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Telemedicine: Risk management issues, strategies and resources


Article originally printed in Health Perspectives. Reprinted with permission.

Telemedicine is the practice of electronically connecting geographically discrete health care facilities and providers. It encompasses numerous methods and technologies, ranging from traditional store-and-forward data applications, commonly utilized in diagnostic review and interactive exams, to innovative “telepresent” methods, including robotic surgery and emergency services consultations. Among other uses, telemedicine applications permit:

  • Patients/clients in underserved rural areas to enjoy improved access to quality care, and state-of-the-art settings.
  • Practitioner networks to collaborate via shared electronic medical records, digital imagery and data files.
  • Specialty providers to communicate with (or “tele-assist”) primary care practitioners in diagnostic tasks, leading to enhanced outcomes, shorter treatment periods, decreased use of unnecessary drugs and reduced costs.
  • Emergency department personnel to video-link with trauma specialists for instant access to life-saving information and support.

While telemedicine/telehealth (TMH) can foster efficiency and convenience, its reliance on continuous, real-time transmission of data over computer networks also creates risk. At every step of the process, adverse events may occur, including diagnostic errors, technical glitches, and patient/client privacy and security violations.

This edition of Healthcare Perspective outlines strategies designed to enhance clinical, operational and technical processes associated with the provision of TMH. National standards are cited throughout this resource, serving as policy templates in the following key areas: network security, confidentiality, quality improvement, informed consent, record maintenance and technical support.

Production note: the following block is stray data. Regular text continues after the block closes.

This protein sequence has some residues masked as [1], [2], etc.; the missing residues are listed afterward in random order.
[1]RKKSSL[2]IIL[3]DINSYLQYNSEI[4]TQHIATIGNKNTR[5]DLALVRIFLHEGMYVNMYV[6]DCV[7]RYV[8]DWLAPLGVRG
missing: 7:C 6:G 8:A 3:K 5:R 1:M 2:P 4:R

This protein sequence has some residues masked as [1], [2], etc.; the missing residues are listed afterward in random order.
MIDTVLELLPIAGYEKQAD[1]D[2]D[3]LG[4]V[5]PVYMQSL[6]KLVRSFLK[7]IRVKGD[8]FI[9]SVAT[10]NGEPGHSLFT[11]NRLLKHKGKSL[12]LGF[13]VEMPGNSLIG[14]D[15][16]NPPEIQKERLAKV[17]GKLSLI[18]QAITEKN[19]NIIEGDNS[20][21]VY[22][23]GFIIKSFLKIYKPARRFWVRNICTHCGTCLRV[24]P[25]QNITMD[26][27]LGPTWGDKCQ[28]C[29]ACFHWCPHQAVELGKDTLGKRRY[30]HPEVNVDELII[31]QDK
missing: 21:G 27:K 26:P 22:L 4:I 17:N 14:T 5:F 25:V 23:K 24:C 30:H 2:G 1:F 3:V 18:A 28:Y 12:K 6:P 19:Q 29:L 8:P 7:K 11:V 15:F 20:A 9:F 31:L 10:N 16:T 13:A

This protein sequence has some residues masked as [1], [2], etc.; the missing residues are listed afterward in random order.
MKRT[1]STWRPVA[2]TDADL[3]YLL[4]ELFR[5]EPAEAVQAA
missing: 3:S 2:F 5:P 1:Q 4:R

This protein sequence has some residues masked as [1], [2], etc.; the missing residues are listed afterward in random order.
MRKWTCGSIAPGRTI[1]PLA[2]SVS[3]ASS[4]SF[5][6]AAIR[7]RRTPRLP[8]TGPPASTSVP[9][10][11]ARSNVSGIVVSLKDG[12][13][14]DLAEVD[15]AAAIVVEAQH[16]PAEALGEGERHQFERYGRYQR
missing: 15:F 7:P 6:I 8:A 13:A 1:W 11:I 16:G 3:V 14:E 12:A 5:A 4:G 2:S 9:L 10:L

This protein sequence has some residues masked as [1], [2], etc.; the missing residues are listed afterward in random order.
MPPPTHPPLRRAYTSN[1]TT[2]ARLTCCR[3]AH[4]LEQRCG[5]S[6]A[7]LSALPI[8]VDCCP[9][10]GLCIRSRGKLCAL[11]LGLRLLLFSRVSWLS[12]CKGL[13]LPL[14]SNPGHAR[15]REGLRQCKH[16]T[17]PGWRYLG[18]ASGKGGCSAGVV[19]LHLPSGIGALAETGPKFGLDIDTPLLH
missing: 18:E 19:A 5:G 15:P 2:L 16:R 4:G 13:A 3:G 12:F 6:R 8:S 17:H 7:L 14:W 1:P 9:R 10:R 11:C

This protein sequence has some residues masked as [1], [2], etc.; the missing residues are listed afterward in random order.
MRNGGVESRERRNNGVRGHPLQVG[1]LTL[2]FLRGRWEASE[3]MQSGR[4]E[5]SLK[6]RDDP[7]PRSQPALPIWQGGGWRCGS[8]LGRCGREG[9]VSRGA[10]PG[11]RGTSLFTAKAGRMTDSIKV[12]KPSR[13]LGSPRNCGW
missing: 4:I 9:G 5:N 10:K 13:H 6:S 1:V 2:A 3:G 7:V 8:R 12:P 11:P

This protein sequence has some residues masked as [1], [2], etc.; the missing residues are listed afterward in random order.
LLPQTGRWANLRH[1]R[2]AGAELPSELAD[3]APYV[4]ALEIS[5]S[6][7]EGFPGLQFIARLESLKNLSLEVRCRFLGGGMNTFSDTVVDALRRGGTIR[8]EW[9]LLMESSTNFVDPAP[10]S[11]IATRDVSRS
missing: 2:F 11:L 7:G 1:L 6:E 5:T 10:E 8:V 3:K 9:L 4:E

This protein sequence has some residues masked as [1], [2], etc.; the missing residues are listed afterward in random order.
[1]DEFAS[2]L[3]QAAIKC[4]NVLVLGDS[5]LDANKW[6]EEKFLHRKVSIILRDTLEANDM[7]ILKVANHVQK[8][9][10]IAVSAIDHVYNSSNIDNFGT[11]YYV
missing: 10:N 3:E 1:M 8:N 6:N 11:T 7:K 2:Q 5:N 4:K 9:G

Security

Safeguard patient/client data on computer networks and during transmission

Secure transmission of clinical information requires effective safeguards at every point in the process, i. e., within the transmitting facility’s network, over the transmission medium and at the distant site. Whether data are sent by satellite, through the Internet or over a virtual private network (VPN), the following security measures, among others, should be established and implemented:

Authentication enables authorized users to enter the system and access data via such means as log-in passwords, biometric scans, voice pattern samples and smart cards. Authentication procedures also permit system administrators to verify specific users and their means of interface. Outside access should be limited to those networks that fulfill organizational security requirements.

Patient/client identification uses patient/client integration profiles to promote accurate verification at multiple sites. These profiles enable the cross-referencing of patient/client identifiers either from multiple domains or from a central patient/client information server.

Data control ensures that patient/client information is stored and transmitted in a confidential manner through the creation of a VPN, use of encryption technology and/or file anonymization software. An increasing number of medical systems also require digital signatures to verify that data have not been modified by an unauthorized user. Encryption measures also should extend to stored data on portable devices or removable media, as theft and loss of laptops, tablets, smartphones, discs and USB flash drives are a leading source of data breaches.

Data tracking offers an audit trail of all exchanges involving medical information, permitting the system administrator to verify who has used the system and/or accessed patient/client data. Related monitoring technologies help identify and protect against technical glitches and hacking.

Protected access systems safeguard telemedicine applications on wireless networks. A variety of security mechanisms may be used to provide both logical and physical restrictions, including firewalls and antivirus software that detects malicious programs and activity.

Patient/client confidentiality

Draft a disclosure protocol to ensure compliance with privacy regulations